DEV Community

Cover image for How I Use Vim to Code (Productivity Tips)

Posted on

How I Use Vim to Code (Productivity Tips)

There’s a lot of good stuff being written about Vim and the way it can help you become a more productive programmer. Here’s my perspective on how Vim has made me a better programmer. ⚡

For those who don’t know, Vim is a powerful text editor that is often used in terminal environments. Since it is primarily designed for typing commands quickly into a shell, the keyboard-only interface can take a little time to learn.

I use vim-mode inside Visual Studio Code and vim inside the terminal for small files. If you want to learn vim try these exercises.

Vim allows me to code everywhere, on any operating system. Regardless of whether it's in an SSH session, in the terminal, on Mac, Windows, Linux or in a mobile phone.

It was one of the best productivity decisions I have ever made and my experience using it has been so positive and fun.

Productivity Tips 🚀

The Why of Better Productivity

Why do I use vim? Well, first off I’d like to talk about productivity and efficiency. I used to be a huge fan of /Sublime Text in the past but that has all changed since I’ve picked up vim. Why? Well, let me just give you a few examples.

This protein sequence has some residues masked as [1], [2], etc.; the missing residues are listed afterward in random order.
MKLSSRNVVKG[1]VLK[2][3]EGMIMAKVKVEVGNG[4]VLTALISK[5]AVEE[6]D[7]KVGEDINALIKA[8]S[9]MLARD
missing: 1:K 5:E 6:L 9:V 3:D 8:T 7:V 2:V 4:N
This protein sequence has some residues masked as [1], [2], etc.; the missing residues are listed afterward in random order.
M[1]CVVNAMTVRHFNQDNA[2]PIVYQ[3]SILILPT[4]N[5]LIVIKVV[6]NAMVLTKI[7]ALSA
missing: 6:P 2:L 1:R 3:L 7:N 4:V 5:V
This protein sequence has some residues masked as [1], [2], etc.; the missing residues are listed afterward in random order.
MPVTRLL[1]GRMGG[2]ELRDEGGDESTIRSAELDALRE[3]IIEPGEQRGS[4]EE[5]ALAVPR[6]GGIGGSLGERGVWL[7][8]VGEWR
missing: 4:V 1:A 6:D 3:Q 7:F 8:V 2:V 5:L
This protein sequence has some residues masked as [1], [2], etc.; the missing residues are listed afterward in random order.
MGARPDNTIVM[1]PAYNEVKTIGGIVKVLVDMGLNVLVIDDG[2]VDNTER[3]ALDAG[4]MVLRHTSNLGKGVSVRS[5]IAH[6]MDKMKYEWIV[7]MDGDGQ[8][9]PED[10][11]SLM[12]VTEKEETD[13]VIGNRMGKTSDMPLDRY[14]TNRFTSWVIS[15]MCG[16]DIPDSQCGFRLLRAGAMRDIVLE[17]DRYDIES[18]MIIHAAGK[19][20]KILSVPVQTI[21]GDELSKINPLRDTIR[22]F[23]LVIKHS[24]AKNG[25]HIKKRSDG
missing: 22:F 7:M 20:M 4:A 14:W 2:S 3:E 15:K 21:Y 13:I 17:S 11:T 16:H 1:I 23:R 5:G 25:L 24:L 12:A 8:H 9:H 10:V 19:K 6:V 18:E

Jump to line

Whenever you encounter an error, it shows a line number. For example line 5072. You can press the keys 5072G to immediately jump to the line instead of scrolling endlessly.

With one key press, you can also move to the beginning or end of the file.

Record and replay keystrokes

I use keyboard macros a lot. Vim lets you record and replay your keystrokes. Let's say you want to turn this into an HTML list:

Enter fullscreen mode Exit fullscreen mode

All you need is to record keystrokes qx for one item, and replay them @qx. Even if that is for hundreds of lines. Saves you a lot of typing.

Sure, you don't have to use keyboard macros. But if you have a lot of repetitive work, do you really want to waste your life on that?

typing on keyboard

jumping the cursor

Vim allows you to jump between words. You can quickly navigates the cursor, much faster than pressing the cursor keys x times. With one key press you can move to the beginning or end of the line.

multiple panes

You can view multiple code files in parallel by typing :sp or :vs. This works both in Visual Studio and in the terminal.

You can still use tabs at the same time if you want, but it's makes coding much more efficient 😄

Top comments (1)

moopet profile image
Ben Sinclair

I'm a big fan of Vim and someone who doesn't "get" why Sublime got so popular, but you're doing it a disservice by listing "jump to line" as something Vim's got over it.

Sublime lets you jump to a line with (I think) ctrl+g - that's the standard in most IDEs and text editors.

Incidentally, I prefer using :1234 to jump to a line over 1234G but that's just me :)